Revival of the classic A Taste of Honey in the Lyttleton at the National Theatre on London’s Southbank.
As always the acting at the National Theatre is superb. However the theme of the play, a revival of A Taste of Honey is sadly dated in every way.
Set in Salford in the late fifties, Lesley Sharp and Kate O’Flynn star as mother and daughter in Shelagh Delaney’s play. When originally written, everything about A Taste of Honey would have shocked. Indeed, a film version quickly followed under the direction of Tony Richardson in which Rita Tushingham made her name in the part of the daughter, Josephine.
In today’s society having a baby out-of-wedlock or having a relationship with a person of a different ethnicity is now part of everyday life. Even the gay boyfriend Geoffrey, shock horrors, is now acceptable. It is surprising that Jo accepts being bossed about by her blond, good time mother, Helen who sends Geoffrey packing. Geoffrey has taken on the role of surrogate father, and it is seems unlikely that he would have slunk away so easily.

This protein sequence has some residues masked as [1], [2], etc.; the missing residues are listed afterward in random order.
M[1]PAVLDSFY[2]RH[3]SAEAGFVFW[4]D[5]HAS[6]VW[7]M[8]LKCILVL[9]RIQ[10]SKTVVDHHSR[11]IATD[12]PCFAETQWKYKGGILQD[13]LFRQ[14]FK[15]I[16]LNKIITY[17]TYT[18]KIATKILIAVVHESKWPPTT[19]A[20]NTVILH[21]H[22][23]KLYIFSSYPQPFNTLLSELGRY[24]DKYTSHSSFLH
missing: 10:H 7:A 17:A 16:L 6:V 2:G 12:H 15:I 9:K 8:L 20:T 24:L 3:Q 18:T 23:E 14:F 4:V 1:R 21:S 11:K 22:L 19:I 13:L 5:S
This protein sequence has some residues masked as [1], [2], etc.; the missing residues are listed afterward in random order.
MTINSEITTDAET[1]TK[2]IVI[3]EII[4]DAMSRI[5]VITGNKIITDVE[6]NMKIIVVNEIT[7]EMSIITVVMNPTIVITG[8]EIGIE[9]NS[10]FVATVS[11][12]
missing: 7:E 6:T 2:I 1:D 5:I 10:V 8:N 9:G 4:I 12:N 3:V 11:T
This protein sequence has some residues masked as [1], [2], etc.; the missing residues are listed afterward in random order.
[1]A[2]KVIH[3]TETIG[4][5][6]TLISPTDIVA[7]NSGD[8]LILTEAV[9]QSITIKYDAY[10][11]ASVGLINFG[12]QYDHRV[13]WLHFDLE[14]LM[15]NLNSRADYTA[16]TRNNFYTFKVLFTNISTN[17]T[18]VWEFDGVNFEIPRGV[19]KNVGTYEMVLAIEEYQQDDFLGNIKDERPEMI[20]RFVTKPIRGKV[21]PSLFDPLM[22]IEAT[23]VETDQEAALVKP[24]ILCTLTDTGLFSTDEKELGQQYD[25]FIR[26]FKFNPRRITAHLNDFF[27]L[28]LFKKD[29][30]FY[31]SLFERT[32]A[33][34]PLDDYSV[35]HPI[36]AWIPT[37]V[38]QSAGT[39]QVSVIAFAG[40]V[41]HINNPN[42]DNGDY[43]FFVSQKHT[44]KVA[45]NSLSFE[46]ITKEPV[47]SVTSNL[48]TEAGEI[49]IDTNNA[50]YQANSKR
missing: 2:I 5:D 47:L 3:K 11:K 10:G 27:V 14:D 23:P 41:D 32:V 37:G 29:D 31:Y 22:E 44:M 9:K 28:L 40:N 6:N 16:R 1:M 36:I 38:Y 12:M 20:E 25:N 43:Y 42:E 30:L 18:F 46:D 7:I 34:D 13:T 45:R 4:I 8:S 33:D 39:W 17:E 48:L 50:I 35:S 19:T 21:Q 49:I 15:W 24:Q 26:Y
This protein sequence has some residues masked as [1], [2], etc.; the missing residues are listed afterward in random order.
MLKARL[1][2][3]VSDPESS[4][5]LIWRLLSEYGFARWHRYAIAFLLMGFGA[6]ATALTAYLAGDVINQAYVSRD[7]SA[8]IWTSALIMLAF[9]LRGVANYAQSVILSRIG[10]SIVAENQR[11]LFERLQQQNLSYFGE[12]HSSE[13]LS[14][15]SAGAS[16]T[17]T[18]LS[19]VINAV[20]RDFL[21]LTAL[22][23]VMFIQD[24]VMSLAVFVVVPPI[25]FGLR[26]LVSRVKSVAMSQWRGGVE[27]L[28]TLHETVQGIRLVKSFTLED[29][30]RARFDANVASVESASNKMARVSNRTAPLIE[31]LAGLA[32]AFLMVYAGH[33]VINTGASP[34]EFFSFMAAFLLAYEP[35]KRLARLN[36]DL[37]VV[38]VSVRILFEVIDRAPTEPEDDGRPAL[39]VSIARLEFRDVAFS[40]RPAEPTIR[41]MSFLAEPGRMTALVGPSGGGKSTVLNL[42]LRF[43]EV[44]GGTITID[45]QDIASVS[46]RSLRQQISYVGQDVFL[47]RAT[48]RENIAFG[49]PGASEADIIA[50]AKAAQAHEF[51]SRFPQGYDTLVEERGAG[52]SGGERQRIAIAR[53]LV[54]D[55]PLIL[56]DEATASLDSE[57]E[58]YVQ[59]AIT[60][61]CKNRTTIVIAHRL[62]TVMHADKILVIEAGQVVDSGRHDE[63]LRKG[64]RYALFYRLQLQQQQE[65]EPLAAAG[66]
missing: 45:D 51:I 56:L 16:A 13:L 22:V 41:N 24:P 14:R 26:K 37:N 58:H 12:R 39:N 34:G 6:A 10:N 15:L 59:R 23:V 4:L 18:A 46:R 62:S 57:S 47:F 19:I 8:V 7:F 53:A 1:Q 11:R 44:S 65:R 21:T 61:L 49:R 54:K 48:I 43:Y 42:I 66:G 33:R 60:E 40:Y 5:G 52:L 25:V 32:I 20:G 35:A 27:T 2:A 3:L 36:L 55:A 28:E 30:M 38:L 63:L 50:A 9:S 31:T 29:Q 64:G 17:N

What a shame that with so many young writers struggling to gain recognition that the National chooses to stage a play that is so out of zinc with modern times. Is A Taste of Honey now a ‘period’ piece, and therefore acceptable as of a bygone era?
In rep until May 11.
www.nationaltheatre.org.uk T. 020 7452 3000